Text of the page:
Coyote Kings – Rocket | Album Review

Coyote Kings – Rocket

Underworld Records

10 Tracks/44:18

Most Blues Blast readers are familiar with Tim “Too Slim” Langford, the guitarist that fronts the band Too Slim & the Taildraggers. The group has been nominated for several Blues Blast Music awards and received praise for a number of their recordings on Underworld Records, Langford’s label. Other bands that have released albums on the label include Jim Suhler & Monkey Beat, Jason Elmore & Hoodoo Witch, Lloyd Jones, and Becki Sue & Her Big Rockin’ Daddies!. The label’s latest release features the Coyote Kings, a veteran band from the Eastern part of Washington. Lead by noted guitarist Robin Barrett, other members include Gordon Townsend on drums, Kit Kuhlmann on bass, and Tiphony Dames on lead vocals. The all-original program was written by Barrett, who also produced the project.

The blazing opening track, “Mojo Run,” packs a punch with Dames declaring her freedom over a howling guitar and pulverizing rhythm. “Break Free” has a grinding pace with Barrett on lead vocal, his guitar spitting out licks with a nasty tone that energizes a tune that rocks the blues into submission. Barrett is in command once again on “Blind,” a brief number with the singer relating his preference for remaining oblivious to the world around him. The lighter, melodic side of his guitar playing is showcased on “Song For Shaman,” as he spins out telling, fluid lines, never allowing the instrumental to digress into the shredding mode. Kelin Kreider guests on bass guitar.

Originally from Harlem, Dames quickly made an impression on local fans once she relocated to the West Coast. She was the recipient of the 2016 Empire Award for Best Female Blues Performer, from the Inland Empire Blues Society. The following year she released a disc under her name with backing by the Coyote Kings. She weaves a tough tale on “Drive Me,” making it clear that she has fallen hard for a certain man. Diego Romero sits in on guitar and Nate Miller blows a rousing saxophone solo. “All Tangled Up” takes the band into funky territory as Dames belts a saucy invitation to get physical. Miller gets another opportunity to give the reed on his sax a honking workout. Her voice falters a bit on “Trusted You, “ but Barrett eases the despair on the tale of unfaithfulness with some Robert Cray-like picking. “Shakin’ It” is a rocking tribute to dancing and enjoying life “…on the wrong side of town”.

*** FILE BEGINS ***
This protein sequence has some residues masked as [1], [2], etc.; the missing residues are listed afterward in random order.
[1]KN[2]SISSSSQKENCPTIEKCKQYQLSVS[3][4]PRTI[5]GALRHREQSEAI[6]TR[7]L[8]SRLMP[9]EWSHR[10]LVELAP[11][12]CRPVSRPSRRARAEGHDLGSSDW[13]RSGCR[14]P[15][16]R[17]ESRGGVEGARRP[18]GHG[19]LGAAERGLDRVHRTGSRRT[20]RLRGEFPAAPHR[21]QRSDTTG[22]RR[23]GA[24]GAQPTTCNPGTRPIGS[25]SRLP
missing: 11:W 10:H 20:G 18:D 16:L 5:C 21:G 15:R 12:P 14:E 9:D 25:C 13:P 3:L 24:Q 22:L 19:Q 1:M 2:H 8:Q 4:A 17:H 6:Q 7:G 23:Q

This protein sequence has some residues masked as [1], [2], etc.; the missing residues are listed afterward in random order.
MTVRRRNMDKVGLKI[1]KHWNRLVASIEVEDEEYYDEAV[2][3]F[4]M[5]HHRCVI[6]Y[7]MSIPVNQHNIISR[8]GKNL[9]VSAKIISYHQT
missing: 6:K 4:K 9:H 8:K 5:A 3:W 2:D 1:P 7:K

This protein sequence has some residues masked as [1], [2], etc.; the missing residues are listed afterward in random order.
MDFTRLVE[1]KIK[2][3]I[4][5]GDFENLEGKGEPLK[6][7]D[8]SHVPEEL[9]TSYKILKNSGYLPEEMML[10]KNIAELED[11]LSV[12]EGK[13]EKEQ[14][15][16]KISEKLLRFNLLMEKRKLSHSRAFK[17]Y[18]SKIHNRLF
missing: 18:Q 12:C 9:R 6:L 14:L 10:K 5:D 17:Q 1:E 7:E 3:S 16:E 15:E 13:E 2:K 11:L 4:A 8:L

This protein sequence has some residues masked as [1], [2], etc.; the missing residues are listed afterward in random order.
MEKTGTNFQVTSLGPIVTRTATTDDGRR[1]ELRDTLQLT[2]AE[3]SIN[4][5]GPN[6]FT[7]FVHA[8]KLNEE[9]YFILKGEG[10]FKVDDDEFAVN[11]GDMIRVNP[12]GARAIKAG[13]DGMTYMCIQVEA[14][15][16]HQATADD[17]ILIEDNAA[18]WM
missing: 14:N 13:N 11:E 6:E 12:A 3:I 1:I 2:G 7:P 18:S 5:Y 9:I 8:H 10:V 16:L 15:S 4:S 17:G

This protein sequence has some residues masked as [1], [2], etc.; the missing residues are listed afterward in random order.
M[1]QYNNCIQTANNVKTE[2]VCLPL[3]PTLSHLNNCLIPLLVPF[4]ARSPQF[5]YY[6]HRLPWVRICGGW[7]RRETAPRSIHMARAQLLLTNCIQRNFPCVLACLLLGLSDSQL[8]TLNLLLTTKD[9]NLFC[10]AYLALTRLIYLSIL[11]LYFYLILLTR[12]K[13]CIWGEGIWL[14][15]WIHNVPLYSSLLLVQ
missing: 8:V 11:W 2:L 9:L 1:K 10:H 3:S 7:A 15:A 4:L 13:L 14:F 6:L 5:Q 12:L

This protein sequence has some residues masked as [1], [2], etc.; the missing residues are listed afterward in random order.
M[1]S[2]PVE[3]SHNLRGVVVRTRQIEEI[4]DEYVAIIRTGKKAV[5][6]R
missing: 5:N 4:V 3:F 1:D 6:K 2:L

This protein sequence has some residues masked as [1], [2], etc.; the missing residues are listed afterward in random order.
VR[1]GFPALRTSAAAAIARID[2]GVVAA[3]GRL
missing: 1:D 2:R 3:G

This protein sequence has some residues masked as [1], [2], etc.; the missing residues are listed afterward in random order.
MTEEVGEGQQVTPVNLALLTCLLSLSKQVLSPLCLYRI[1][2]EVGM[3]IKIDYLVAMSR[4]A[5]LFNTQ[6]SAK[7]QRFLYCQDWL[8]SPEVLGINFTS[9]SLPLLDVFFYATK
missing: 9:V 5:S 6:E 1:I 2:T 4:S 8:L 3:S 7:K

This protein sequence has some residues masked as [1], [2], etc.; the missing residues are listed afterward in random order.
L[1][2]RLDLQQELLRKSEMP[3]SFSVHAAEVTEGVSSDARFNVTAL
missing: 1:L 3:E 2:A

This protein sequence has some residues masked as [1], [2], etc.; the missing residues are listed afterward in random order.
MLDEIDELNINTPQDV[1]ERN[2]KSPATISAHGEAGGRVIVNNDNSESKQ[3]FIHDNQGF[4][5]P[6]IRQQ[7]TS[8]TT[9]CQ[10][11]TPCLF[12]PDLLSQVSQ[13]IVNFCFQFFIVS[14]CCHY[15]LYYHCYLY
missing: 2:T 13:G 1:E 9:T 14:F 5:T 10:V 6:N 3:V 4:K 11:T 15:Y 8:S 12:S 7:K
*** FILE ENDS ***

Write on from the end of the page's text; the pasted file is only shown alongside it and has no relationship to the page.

Her best performances come on two slow blues. Miller’s sax frames her despondent narrative on “Baby’s Gone”. Dames takes her time, balancing on the emotional precipice, fighting hard to keep pain at bay. “Well Run Dry” strikes a similar chord, seven minutes of the singer brooding over failed love until Barrett steps in, building his solo to the point of dynamic release, at which point Dames returns to restate her anguish one more time.

Barrett is an accomplished guitarist equally comfortable in blues or rock modes. Combined with the potent vocals from Miss Dames and solid songwriting, this effort definitely rises above many releases of a similar nature. Fans of Too Slim’s musical approach will certainly want to check this one out.

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